Fig. 1 visually explains a relatively simple multilevel graph, with four levels of actors (documents D, exchanged by individuals C belonging to subinstitutions B themselves grouped by top-institutions A) and five different types of relationships, including three vertical. This example depicts an institution, but it can be exported in a wide variety of domains : it may well be a medieval family network (C) in villages (B) under the authority of lordships (A), and sharing agricultural properties (D). Or theatre characters having friendship relations (C), organized in groups (B) and appearing together in scenes (D). In these examples, we see very concretely how the 2-mode graph express vertical relationships.
Secondly, we proceed to a flattening of the hierarchical structure of the two upper levels as sets containing the elements to be studied (here, individuals), as in Fig. 2 (I). Now it is no longer the horizontal relationships between individuals (C) that affect the display of the graph but these sets, fixed once and for all.
Creating a stable spatialization is the condition for a comparative analysis: we can therefore display side by side the graph of document exchanges (J, product by projecting G as a 1-mode graph of individuals) and the graph of interpersonal relations (I), without a reorganization of nodes that would make the hierarchy unreadable.
Figure 2. To reduce the complexity of a multigraph and allow a comparative analysis of different types of relationships, we gather the micro-level relations (I and J) in the macro-level structure. Here, we therefore compare interinstitutional relations (H), the personal relations of the individuals (K) and the documents exchanged between them (L), all summarized in sub-institutional level.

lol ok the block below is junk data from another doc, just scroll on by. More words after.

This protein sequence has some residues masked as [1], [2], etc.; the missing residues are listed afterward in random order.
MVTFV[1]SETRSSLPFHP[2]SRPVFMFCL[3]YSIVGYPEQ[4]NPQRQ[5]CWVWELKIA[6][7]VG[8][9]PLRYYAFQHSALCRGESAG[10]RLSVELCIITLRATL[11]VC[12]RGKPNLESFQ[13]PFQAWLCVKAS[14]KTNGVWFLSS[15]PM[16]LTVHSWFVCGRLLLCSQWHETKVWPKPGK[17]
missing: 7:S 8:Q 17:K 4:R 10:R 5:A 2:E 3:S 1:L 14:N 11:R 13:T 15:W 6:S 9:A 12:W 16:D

Then we move to the upper level by summarizing the individual relationships as relations between the groups they belong to. We can now compare the institutional relation between these groups (H) with personal relationships (K) and the exchange of documents (L). In our example, we see that the patterns are very different, even though a majority of relationships logically occur within the subinstitutions (see self-edges in K and L).
When Sampson, in the central square of Verona, calls his colleague Gregory, also a servant in the Capulet family, he creates the first edge of the character network of Shakespeare's tragedy « Romeo and Juliet » (for more discussion of the study of character networks, see Trilke et al. 2015 and Xanthos et al. 2016). The readability of the interaction graph of this introductory scene, the confrontation of the two hostile houses, is greatly enhanced by a highlight of these vertical relationships (Fig. 3), the affiliations of all the protagonists to family identities that will structure the plot.
Figure 3. The character network of Shakespeare's tragedy “Romeo and Juliet” (Grandjean 2015). Two characters are connected if they appear simultaneously in a scene. On the left, the network is spatialized with a classical force-directed
algorithm, and on the right by imposing a “family geography”) (family in the inner circle, servants in the outer circle).
In the context of more complex networks, where it is less about creating a new visual and pedagogical artifact to facilitate narratological studies than to find a way to automate pattern detection, we will also discuss the case of network analysis of large archive corpora (Grandjean 2014). In this case (Fig. 4), we will show in particular that it is possible to detect individuals that bypass institutional hierarchy, when horizontal relationships do not align with vertical affiliations.
Figure 4. Cooccurrences network of more than 3,000 scientists and diplomats in the 30,000 documents of the “International Commission on Intellectual Cooperation” of
the League of Nations (archives 1919-1927). On the left, the network spatialized with a force-directed algorithm, and on the right spatialized by imposing a vertical hierarchy, flattening the affiliation of each individual in a kind of “institutional geography (Grandjean 2016).